How Much Is My Workers’ Comp Case Worth?

March 27, 2018 | Attorney, Matthew Dolman
How Much Is My Workers’ Comp Case Worth? It's not uncommon for someone injured on the job to wonder what their workers' compensation case would be worth if they were to discuss settlement with the workers' comp adjuster. In pondering a settlement, questions regarding what amount would be fair, what amount would be reasonable, and ultimately what amount would be offered, frequently cross the minds of those considering a settlement of their workers' comp claim. Unless you have the depth of experience we do with respect to workers' comp claims, composed of a thorough knowledge of the laws that determine your eligibility and entitlement to workers' comp benefits, and an understanding of how the value of a workers' comp claim is considered from the carrier's perspective, any answer you may come up with as to the potential value of your workers' comp case is not likely to be accurate. Please understand that suggesting you're not likely to come up with an accurate value is not intended as any kind of insult. We have no idea how to do the job you do just as much as you aren't likely to understand ours. When it comes to representing individuals in workers' comp claims, or any of the other areas of law we handle, we pride ourselves on ensuring that we know everything there is to know. If the matter falls outside the scope of our expertise, more often than not, we will utilize our resources to refer you to a law firm with such expertise.

Workers' Comp Claim Strategy

We have a proven strategy for handling claims in which we undertake representation. In order to implement our strategy and provide representation at our level, you'll find that our discussions with you will be candid, direct, and honest. There are firms that will tell you they have expertise in areas they don't. There are firms that will tell you whatever they think will work in order to persuade you to allow them to handle your case. Promising that your case will settle for nothing less than a specific amount, promising that your case will settle will settle within a certain time, are the kinds of guarantees that are unethical and should serve as huge red flags about the integrity of that firm. We have not, and will not, ever stoop to such a level. We say what we mean and mean what we say. We're happy to discuss your case with you and if you ask, provide an opinion as to the potential value. However, our opinion is just that; nothing more than speculation based solely on the information available to us as the time you ask.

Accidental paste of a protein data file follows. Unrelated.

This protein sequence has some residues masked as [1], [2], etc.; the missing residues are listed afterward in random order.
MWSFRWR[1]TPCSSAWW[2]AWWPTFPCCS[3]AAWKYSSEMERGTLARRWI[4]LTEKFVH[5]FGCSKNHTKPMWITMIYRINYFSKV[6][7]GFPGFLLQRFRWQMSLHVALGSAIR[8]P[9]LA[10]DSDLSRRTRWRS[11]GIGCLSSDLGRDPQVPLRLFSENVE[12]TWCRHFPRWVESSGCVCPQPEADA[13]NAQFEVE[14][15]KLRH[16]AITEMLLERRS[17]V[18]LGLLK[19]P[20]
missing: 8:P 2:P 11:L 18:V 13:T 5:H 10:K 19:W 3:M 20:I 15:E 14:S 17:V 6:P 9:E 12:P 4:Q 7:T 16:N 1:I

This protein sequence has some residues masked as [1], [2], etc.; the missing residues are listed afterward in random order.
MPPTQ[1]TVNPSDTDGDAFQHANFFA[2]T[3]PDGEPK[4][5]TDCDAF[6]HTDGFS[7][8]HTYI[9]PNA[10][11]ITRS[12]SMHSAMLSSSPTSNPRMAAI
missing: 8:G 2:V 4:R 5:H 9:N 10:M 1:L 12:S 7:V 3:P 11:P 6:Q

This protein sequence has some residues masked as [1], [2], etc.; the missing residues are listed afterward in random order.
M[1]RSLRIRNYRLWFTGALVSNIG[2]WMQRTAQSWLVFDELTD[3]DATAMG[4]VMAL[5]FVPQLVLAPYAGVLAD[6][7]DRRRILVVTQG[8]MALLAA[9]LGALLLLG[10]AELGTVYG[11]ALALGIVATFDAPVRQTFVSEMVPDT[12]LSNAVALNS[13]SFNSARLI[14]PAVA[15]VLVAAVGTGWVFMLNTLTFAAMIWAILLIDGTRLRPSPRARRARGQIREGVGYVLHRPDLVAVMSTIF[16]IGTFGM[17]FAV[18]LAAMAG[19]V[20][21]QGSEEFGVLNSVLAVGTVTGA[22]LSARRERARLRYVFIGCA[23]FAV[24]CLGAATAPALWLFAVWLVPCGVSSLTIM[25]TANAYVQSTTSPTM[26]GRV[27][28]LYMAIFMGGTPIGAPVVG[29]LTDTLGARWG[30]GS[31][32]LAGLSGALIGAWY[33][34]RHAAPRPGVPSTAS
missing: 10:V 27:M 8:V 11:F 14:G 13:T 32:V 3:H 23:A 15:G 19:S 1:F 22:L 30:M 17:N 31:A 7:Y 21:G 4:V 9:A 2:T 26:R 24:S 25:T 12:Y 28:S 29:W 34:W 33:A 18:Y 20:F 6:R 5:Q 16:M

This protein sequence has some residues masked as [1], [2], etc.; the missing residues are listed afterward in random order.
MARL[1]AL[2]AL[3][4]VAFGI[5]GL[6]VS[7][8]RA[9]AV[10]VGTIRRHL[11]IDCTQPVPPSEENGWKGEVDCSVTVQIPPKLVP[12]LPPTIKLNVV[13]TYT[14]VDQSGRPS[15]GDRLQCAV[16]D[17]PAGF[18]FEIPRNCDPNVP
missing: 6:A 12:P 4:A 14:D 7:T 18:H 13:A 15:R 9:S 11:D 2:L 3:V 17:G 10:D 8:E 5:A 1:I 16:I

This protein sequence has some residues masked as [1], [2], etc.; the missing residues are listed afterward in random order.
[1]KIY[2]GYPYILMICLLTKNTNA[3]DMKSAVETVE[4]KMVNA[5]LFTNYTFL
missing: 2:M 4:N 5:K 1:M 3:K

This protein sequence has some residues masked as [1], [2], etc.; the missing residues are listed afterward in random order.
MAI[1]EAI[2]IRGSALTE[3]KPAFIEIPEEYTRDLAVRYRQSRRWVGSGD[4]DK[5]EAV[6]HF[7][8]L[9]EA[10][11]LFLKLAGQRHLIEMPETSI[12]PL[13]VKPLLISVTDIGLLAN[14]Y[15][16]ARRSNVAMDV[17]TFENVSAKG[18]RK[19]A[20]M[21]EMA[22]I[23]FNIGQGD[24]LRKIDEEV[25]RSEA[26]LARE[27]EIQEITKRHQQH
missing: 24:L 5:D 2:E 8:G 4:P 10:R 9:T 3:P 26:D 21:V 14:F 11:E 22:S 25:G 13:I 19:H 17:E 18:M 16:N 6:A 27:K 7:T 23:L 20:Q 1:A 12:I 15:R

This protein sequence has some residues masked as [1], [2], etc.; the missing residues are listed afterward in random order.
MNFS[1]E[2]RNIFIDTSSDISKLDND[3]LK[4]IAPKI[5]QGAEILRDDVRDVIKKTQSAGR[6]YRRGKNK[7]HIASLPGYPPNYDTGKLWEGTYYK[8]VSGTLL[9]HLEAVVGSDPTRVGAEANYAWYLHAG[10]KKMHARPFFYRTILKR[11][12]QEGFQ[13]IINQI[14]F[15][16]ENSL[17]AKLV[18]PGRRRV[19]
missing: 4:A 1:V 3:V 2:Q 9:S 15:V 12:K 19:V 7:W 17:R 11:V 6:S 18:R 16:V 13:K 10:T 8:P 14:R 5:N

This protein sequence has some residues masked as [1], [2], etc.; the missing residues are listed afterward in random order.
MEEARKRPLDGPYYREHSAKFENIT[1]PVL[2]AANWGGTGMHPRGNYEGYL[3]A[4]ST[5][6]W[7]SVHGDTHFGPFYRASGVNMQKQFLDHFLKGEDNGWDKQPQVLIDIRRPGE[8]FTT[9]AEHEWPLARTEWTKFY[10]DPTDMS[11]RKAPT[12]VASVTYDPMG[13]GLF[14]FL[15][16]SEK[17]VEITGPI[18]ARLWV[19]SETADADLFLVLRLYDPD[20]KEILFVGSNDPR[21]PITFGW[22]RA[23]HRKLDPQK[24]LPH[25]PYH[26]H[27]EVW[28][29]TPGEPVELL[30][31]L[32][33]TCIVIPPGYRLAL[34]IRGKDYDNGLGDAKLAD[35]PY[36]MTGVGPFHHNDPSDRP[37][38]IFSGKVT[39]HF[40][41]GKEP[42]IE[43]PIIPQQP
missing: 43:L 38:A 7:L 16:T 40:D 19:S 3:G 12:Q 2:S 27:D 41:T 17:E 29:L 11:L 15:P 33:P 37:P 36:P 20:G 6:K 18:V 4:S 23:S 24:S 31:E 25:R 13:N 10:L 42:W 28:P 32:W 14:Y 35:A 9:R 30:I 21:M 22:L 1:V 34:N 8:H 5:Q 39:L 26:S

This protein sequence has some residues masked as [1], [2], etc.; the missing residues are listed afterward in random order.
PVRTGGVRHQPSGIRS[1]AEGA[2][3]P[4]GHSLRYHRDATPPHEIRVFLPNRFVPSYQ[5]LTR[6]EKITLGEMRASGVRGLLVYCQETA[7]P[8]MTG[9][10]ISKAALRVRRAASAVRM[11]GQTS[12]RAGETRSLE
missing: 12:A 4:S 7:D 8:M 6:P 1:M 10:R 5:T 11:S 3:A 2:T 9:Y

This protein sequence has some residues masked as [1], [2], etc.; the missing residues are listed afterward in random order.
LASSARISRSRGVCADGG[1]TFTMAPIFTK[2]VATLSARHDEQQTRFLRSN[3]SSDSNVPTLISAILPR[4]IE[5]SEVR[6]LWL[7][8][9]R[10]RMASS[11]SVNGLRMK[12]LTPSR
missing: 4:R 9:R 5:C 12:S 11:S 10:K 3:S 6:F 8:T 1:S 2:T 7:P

Workers' Comp Settlement

Workers' compensation settlements are similar to personal injury settlements in that a common occurrence involves a client to telling us about how a friend or relative told them how much of a settlement they received in their case. You would be surprised how often people misrepresent the amounts their case settled for. So, don't be inclined to consider such statements as any kind of absolute truth. It's important to understand that quite a number of significant differences exist when determining the potential settlement value of a workers' comp case in comparison to a personal injury case. One of the most common misunderstandings concerns damages. There are certain damages considered in personal injury cases that are not available for consideration when evaluating the value of a workers' comp case. Specifically, non – economic damages such as pain and suffering, loss of consortium, loss of enjoyment of life, and emotional distress are examples of damages that are not subject to consideration or inclusion in determining the potential value of a workers' comp case. Such damages are subject to potential recovery and can be included in connection with auto accidents, slip and falls, or other type of personal injury matters. Such non – economic damages do not come into play in workers' comp cases because when creating the laws that govern workers' comp claims in Florida, our Legislature did not make any laws requiring a workers' comp carrier to pay for such non-economic damages. So, the end result is that an accident and resulting injuries suffered by someone while in the course and scope of their employment will have less value than if that same exact accident and the same resulting injuries arose out of circumstances unrelated to their job. However, if the claim is not governed by workers' comp laws, the issue of liability must be established. Proving negligence is necessary and is not always as clear cut as you may think. Not only is proving negligence necessary, the means to pay any settlement, verdict, or judgment must also exist. That means confirming that the defendant (negligent party) had an insurance policy in effect on the date of the accident, or is otherwise sufficiently financially solvent to pay. There is an article we published a few months ago discussing the fact that someone can have both a workers' comp and personal injury claim simultaneously and from the same accident. Please review our past workers' comp articles to gain an understanding of the particular circumstances that must exist for someone to have both such claims at the same time – a workers' comp claim and a personal injury claim.

Florida Workers' Comp Cases